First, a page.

It's tough being rich these days. The President picks on them. The media calls them the driving force behind the destructive growth in inequality. And movies like "Elysium" and "Blue Jasmine" paint them as the greedy takers who have broken off from the rest of struggling America.
But one woman of privilege has had enough.
Kate Menendez, a self-proclaimed wealthy grad student, writes on Thought Catalog that "I'm sick of feeling ashamed for being privileged."
She says her parents worked hard to get her where she is—a student living in a high-rise apartment, with a closet full of nice suits, a bank account full of all the cash she needs and no student debt.
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She says she didn't choose her parents or her wealth. "So stop making me feel like I've done something wrong," she says.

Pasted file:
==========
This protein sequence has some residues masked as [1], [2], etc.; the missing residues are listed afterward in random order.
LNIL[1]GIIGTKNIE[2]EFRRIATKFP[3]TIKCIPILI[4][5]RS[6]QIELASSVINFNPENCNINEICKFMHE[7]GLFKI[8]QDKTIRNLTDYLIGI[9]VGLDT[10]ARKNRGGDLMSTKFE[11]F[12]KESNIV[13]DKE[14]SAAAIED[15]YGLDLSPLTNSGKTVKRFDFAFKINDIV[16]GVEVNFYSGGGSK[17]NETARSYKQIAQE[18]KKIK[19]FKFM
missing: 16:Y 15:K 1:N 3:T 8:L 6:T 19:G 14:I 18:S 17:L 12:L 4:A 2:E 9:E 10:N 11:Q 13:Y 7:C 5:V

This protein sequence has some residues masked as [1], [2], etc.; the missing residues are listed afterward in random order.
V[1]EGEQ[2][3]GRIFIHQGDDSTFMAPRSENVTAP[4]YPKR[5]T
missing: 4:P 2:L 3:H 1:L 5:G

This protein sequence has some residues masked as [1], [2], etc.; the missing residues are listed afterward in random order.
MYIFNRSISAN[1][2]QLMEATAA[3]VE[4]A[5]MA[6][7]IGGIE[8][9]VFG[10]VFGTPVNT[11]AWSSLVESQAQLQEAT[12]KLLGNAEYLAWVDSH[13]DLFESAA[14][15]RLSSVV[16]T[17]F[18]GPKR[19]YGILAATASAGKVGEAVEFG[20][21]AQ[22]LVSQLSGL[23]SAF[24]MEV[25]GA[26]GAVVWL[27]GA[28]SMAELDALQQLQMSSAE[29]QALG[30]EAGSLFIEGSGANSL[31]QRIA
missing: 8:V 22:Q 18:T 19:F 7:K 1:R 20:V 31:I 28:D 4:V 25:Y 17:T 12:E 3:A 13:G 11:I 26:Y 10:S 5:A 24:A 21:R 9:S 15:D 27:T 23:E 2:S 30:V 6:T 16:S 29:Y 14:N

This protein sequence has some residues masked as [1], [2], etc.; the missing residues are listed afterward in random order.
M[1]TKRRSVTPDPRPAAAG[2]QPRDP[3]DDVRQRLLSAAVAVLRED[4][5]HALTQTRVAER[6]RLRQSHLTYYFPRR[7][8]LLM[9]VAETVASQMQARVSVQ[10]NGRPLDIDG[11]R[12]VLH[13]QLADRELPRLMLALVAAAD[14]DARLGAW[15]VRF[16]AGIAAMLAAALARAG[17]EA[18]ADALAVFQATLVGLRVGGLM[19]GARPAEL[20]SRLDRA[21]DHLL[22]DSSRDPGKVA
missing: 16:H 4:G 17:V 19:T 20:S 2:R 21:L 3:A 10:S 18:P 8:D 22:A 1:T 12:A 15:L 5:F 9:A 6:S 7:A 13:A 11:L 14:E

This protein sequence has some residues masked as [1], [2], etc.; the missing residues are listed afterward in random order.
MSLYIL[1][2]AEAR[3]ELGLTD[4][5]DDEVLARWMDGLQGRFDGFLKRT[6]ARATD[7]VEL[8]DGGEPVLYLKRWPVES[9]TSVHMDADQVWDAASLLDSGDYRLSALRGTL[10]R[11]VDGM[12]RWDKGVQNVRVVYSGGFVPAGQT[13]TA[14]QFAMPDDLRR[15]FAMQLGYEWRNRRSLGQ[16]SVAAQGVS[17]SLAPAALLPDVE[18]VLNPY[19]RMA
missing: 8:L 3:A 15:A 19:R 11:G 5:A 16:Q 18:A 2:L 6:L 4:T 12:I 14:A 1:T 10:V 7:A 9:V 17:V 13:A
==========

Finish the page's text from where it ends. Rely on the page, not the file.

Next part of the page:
The vitriol against Menendez's piece was predictable.
Charles Clymer writes sardonically on Huffington Post that he too suffers for being wealthy. "For example, the car service my parents bought me for my birthday will occasionally be late because of traffic, and I'll have to use the subway if I can't find a cab in time."
(Read more: When to tell the kids they're rich)
Others tweeted "cue the world's tiniest violin," and "I don't hate you because of your privilege. I hate you for your ignorance."
But there's a more fundamental question: does Kate Menendez actually exist?
There's very little proof, if any, of her online existence. When I emailed Thought Catalog for more information about her, I received no response. Many tweeters are already saying she's fake.
It's possible she and her sentiments are entirely real. But given the class climate, I would be surprised if Menendez—as someone who understands the sentiment against wealth—would also go public with her complaints.
—By CNBC's Robert Frank. Follow him on Twitter @robtfrank.
Secret Lives of the Super Rich
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